German Legal Research: Wilkommen


This guide provides information about how to use Harvard Law School Library's collection for researching German law.  

It includes references to books, other print materials, subscription databases, and free internet resources.  

Both English- and German language resources are discussed, although its primary focus is on English-language materials.  Where appropriate, languages are designated in the guide by flag icons:

English-language materials 

German-language materials

If you are affiliated with the HLS community and need assistance with German law research, or if you have questions or feedback about this guide please contact Jennifer using the information to the right of this box.

Using and Accessing Subscription Databases

The law library subscribes to several German law databases, including Beck-Online, Juris, and Makrolog Recht für Deutschland.  These are available to HLS affiliates, although note that the library is charged for each document viewed under our subscription plans for Juris and Makrolog.  Therefore, this guide focuses primarily on our print collection, free internet resources, and Beck-Online.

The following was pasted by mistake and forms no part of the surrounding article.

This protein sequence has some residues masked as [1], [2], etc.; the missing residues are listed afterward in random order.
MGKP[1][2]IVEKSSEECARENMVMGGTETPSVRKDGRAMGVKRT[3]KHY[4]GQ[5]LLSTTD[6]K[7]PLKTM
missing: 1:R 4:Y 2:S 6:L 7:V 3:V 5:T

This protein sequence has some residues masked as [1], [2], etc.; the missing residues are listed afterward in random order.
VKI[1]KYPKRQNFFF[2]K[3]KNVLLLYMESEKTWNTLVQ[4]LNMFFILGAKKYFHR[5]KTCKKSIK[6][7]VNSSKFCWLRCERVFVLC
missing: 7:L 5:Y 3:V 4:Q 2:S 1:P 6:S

In addition, German legal databases have few instructions in English.  See the tabs in this guide under Databases for English-language instructions on these resources.  You are strongly encouraged to review that information before using any of those databases if you are unfamiliar with them.

If you have any questions about accessing or using any of our subscription databases, please contact Jennifer.

 

Getting Started: Auf die Plätze, Fertig, Los!

German legal research is easier if you read German; however, there are still plenty of English-language resources available.  

Generally, the same good-practice guidelines apply for both German and U.S. legal research.  

1.  First, learn about the German legal system, including the full and abbreviated names of the relevant legal bodies and institutions, as well as the process by which laws are created and published.  

2.  Next, review relevant secondary sources, including dictionaries, encyclopedias, digests, treatises, legal periodicals, and legal news publications. In addition to providing citations to primary law, these will help you understand the principles of the topic you are researching.  

3.  Finally, review applicable primary sources, including constitutional provisions, statutes, case law, and regulations.

This guide will aid you in finding those resources in English and in German. 

 

Helpful Websites

Those researching German law may find these websites helpful.  When possible, the English language version is provided.

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Getting Help from a Research Librarian

For help, visit the HLSL Ask a Librarian website: http://asklib.law.harvard.edu.  

This site includes links to all of our research guides, contact information for the research librarians (phone, text, email, chat), and a schedule of our training classes.